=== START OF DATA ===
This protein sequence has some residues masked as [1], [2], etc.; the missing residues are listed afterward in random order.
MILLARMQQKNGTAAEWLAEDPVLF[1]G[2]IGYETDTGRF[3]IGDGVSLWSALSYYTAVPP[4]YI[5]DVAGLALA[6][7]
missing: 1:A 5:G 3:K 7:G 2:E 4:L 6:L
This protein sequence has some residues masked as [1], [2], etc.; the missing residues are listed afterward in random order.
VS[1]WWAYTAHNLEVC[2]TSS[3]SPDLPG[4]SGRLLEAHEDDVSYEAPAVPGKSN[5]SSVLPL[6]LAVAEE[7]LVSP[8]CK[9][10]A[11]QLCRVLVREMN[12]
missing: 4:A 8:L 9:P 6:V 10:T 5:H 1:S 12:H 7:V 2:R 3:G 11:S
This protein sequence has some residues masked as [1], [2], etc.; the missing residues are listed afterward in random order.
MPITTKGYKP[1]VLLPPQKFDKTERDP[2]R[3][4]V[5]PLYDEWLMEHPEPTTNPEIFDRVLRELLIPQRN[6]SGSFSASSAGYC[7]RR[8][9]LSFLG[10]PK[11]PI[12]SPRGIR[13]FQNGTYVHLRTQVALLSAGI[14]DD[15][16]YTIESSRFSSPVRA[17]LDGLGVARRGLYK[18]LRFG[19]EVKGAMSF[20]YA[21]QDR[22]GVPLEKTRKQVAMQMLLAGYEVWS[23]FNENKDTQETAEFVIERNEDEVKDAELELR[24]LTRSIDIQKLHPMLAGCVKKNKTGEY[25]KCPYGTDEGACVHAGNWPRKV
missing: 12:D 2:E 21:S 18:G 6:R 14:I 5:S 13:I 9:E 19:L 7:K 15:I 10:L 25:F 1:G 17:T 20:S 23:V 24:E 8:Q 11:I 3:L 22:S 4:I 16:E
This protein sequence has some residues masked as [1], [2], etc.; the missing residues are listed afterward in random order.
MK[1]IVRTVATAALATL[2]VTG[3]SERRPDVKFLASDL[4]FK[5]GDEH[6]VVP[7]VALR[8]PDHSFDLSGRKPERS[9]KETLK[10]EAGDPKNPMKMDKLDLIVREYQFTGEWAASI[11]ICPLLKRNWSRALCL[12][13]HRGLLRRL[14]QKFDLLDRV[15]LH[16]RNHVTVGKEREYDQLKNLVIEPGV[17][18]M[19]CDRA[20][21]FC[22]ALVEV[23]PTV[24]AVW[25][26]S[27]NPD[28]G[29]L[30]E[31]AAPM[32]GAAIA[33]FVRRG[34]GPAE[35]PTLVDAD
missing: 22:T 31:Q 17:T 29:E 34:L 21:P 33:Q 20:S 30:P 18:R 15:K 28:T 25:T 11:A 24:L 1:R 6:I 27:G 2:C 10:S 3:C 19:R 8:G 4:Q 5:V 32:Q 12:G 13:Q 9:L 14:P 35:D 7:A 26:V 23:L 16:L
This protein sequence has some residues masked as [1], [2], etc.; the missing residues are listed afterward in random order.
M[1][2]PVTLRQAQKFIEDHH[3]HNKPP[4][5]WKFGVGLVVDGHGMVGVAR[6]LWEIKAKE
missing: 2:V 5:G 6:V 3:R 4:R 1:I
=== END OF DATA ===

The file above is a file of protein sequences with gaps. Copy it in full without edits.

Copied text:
This protein sequence has some residues masked as [1], [2], etc.; the missing residues are listed afterward in random order.
MILLARMQQKNGTAAEWLAEDPVLF[1]G[2]IGYETDTGRF[3]IGDGVSLWSALSYYTAVPP[4]YI[5]DVAGLALA[6][7]
missing: 1:A 5:G 3:K 7:G 2:E 4:L 6:L
This protein sequence has some residues masked as [1], [2], etc.; the missing residues are listed afterward in random order.
VS[1]WWAYTAHNLEVC[2]TSS[3]SPDLPG[4]SGRLLEAHEDDVSYEAPAVPGKSN[5]SSVLPL[6]LAVAEE[7]LVSP[8]CK[9][10]A[11]QLCRVLVREMN[12]
missing: 4:A 8:L 9:P 6:V 10:T 5:H 1:S 12:H 7:V 2:R 3:G 11:S
This protein sequence has some residues masked as [1], [2], etc.; the missing residues are listed afterward in random order.
MPITTKGYKP[1]VLLPPQKFDKTERDP[2]R[3][4]V[5]PLYDEWLMEHPEPTTNPEIFDRVLRELLIPQRN[6]SGSFSASSAGYC[7]RR[8][9]LSFLG[10]PK[11]PI[12]SPRGIR[13]FQNGTYVHLRTQVALLSAGI[14]DD[15][16]YTIESSRFSSPVRA[17]LDGLGVARRGLYK[18]LRFG[19]EVKGAMSF[20]YA[21]QDR[22]GVPLEKTRKQVAMQMLLAGYEVWS[23]FNENKDTQETAEFVIERNEDEVKDAELELR[24]LTRSIDIQKLHPMLAGCVKKNKTGEY[25]KCPYGTDEGACVHAGNWPRKV
missing: 12:D 2:E 21:S 18:G 6:R 14:I 5:S 13:I 9:E 19:L 7:K 15:I 10:L 25:F 1:G 17:T 20:S 23:V 24:E 8:Q 11:I 3:L 22:S 4:I 16:E
This protein sequence has some residues masked as [1], [2], etc.; the missing residues are listed afterward in random order.
MK[1]IVRTVATAALATL[2]VTG[3]SERRPDVKFLASDL[4]FK[5]GDEH[6]VVP[7]VALR[8]PDHSFDLSGRKPERS[9]KETLK[10]EAGDPKNPMKMDKLDLIVREYQFTGEWAASI[11]ICPLLKRNWSRALCL[12][13]HRGLLRRL[14]QKFDLLDRV[15]LH[16]RNHVTVGKEREYDQLKNLVIEPGV[17][18]M[19]CDRA[20][21]FC[22]ALVEV[23]PTV[24]AVW[25][26]S[27]NPD[28]G[29]L[30]E[31]AAPM[32]GAAIA[33]FVRRG[34]GPAE[35]PTLVDAD
missing: 22:T 31:Q 17:T 29:E 34:L 21:P 33:Q 20:S 30:P 18:R 15:K 28:T 25:T 11:A 24:L 1:R 6:I 27:G 2:C 10:S 3:C 19:R 8:G 4:Q 5:V 32:Q 12:G 13:Q 9:L 14:P 35:D 7:A 26:V 23:L 16:L
This protein sequence has some residues masked as [1], [2], etc.; the missing residues are listed afterward in random order.
M[1][2]PVTLRQAQKFIEDHH[3]HNKPP[4][5]WKFGVGLVVDGHGMVGVAR[6]LWEIKAKE
missing: 2:V 5:G 6:V 3:R 4:R 1:I